(Six birds enter, positioning themselves on the furniture. The telephone rings. Jolie reaches it before the inspector and lifts the receiver, from which a deep voice speaks, “Congratulations, congratulations.” There is a knock at the door. Jolie, abandoning the chattering receiver on the desk, goes to open it. Ferraris leaps on her to restrain her, grabbing her by the shoulders.)

Jolie (laughing): “What warm hands you have. What are you afraid of? (She opens the door and two very attractive girls enter.) Now you have three new secretaries. Martina . . . Maddalena . . . Hurry, off with your clothes.” (She locks the door again.).

Ferraris: “This is madness. Besides, it’s cold as hell.”

Jolie: “But it’s spring!”


From Dino Buzzati, Il Reggimento Parte all’Alba © 1985 Edizioni Frassinelli, Milano. Translation © 2014 Lawrence Venuti.





The Room The House

Mamma tells Marco that he will have to leave the little room under the attic.

He is being moved to another part of the huge house, till then unused.

The conditions are improved.

He can live better.

Marco will have a beautiful room that looks out onto the garden.

Not this hole with the narrow window that faces the squalid Valletta del Foss enclosed between rock-strewn ridges prone to landslides.

He: “But I built my castle here, and there’s the mountain, and the prison, and the sentinel’s post, there’s the king’s jail, and the embrasures, the courtyard, and all the rest.”

From floor to ceiling, in fact, the small room has been turned into an inextricable labyrinth of little stairs, scaffolds, shafts, cells, boxes, where the boy must curl up, miniscule redoubts, look-out towers, confessionals, bridges, doors and narrow doorways, all made of wood and wicker with the help of Gilberto the carpenter.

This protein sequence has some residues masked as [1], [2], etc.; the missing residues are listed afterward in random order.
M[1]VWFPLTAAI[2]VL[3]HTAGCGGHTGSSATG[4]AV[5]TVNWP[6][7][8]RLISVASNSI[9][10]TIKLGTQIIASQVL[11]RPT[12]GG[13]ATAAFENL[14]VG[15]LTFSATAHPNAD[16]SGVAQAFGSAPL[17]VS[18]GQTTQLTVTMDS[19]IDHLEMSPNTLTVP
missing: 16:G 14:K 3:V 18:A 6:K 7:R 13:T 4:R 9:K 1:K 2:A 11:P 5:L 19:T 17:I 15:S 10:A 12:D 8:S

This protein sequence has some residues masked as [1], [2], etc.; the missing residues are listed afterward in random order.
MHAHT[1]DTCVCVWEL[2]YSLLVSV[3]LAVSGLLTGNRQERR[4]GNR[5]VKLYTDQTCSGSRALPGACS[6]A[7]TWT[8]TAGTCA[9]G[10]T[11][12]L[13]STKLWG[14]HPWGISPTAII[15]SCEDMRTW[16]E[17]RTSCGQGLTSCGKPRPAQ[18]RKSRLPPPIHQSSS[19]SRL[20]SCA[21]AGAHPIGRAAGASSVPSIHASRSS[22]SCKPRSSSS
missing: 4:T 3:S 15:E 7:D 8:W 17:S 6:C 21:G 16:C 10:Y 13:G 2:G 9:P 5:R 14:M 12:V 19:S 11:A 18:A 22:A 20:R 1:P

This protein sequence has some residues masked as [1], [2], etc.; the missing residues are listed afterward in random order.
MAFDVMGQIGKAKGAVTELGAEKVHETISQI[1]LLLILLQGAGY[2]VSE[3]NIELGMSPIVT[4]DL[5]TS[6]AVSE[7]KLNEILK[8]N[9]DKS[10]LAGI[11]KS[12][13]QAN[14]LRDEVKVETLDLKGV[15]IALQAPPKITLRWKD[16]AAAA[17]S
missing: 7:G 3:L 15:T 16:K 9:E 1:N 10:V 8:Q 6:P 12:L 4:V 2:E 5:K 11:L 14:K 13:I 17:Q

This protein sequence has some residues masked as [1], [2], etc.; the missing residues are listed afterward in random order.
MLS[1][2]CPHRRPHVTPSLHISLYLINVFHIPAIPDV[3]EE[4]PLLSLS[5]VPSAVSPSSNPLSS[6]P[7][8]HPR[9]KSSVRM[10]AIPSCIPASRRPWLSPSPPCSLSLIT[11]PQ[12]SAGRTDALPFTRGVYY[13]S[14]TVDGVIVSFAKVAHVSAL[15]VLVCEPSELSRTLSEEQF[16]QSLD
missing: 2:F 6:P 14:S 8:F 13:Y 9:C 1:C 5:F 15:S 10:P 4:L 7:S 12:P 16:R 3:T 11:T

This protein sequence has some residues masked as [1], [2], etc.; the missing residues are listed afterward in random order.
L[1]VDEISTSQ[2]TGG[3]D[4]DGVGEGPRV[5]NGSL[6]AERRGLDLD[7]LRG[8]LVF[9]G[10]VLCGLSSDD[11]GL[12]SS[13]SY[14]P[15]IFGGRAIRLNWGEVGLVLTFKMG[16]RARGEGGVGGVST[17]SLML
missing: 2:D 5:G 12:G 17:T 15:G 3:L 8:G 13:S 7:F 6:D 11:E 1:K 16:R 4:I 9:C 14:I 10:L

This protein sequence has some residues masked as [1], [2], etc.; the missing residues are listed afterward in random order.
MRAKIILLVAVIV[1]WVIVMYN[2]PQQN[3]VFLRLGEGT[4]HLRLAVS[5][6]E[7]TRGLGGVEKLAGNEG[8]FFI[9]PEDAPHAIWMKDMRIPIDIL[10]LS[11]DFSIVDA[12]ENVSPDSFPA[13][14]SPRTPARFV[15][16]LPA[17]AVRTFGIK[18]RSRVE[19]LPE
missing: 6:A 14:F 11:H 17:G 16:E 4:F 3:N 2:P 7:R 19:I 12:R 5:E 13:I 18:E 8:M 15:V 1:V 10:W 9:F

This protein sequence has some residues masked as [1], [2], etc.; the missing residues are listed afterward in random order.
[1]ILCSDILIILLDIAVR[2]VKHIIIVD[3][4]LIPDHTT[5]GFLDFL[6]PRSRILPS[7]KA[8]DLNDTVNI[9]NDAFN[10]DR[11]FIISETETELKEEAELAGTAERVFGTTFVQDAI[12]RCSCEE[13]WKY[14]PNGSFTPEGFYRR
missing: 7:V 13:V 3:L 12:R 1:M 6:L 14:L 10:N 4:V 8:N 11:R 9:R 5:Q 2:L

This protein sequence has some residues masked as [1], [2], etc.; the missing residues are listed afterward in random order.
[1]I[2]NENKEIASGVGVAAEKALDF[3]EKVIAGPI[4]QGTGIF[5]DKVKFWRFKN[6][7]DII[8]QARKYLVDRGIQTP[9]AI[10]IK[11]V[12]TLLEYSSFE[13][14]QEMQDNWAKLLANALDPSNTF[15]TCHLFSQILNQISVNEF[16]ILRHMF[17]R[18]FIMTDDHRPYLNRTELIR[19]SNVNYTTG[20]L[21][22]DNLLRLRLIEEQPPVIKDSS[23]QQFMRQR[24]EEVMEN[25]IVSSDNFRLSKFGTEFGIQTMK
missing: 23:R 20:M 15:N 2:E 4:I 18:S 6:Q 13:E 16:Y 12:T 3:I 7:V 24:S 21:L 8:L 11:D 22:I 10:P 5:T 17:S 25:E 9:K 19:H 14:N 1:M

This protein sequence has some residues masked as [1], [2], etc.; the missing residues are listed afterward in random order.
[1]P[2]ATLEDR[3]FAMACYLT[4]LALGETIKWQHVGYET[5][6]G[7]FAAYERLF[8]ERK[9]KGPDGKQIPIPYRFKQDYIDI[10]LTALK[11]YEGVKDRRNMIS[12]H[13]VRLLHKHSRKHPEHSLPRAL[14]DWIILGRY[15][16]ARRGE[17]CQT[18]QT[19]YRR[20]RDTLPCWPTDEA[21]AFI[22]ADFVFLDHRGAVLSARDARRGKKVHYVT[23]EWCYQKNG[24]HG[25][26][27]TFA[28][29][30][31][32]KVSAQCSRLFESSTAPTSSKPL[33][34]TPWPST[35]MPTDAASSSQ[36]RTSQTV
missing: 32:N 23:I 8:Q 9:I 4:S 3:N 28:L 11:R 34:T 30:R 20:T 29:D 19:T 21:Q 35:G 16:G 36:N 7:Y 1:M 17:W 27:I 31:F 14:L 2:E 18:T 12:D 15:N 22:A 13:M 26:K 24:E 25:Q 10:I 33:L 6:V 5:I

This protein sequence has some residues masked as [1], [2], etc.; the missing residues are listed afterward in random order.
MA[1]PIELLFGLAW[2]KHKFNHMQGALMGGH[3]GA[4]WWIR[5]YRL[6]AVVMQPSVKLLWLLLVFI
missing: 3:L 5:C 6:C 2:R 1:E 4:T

Mamma: “You’ll build another castle in your new room.”

Marco: “That’s impossible. It’d be something different.”

Mamma: “Yes, because Mirko can’t come to play with you anymore now that he’s at school in America.”

Marco: “He isn’t in America. He’s dead.”

Mamma: “Who told you this nonsense?”

Marco: “You were talking about it the other night with Papa, and I heard you.”

Mamma: “You didn’t hear it right.”

Marco: “Mirko won’t ever come back. But even if we move, can’t I keep this room the same?”

Mamma: “No, because we rent this apartment.”

(But the boy doesn’t want to move, and the room doesn’t want him to move either, it calls him and begs him, and so forth.)

From Dino Buzzati, Il Reggimento Parte all’Alba © 1985 Edizioni Frassinelli, Milano. Translation © 2014 Lawrence Venuti.


Dino Buzzati

Dino Buzzati was born in Belluno in Northern Italy in 1906 and spent most of his life in Milan. He was an editor and a correspondent for the Corriere della Sera; in addition he was a novelist, playwright, short-story writer, and painter. His work translated into English includes the short story collections Restless Nights, The Siren the novels A Love Affair, The Tartar Steppe and the graphic novel Poem Strip.

Lawrence Venuti

Lawrence Venuti translates from Italian, French, and Catalan. His translations include Dino Buzzatti’s short-story collections Restless Nights and The Siren. I.U. Tarchetti’s Gothic romance, Fosca, Antonia Pozzi’s Breath: Poems and Letters, the anthology, Italy: A Traveler’s Literary Companion, Massimo Carlotto’s crime novel, The Goodbye Kiss, and Ernest Farrés’s Edward Hopper: Poems, which won the Robert Fagles Translation Prize. His writing about translation has appeared in such periodicals as Asymptote, the Times Literary Supplement, Words without Borders, and World Literature Today. He is the author, most recently, of Translation Changes Everything: Theory and Practice.


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MAR 2014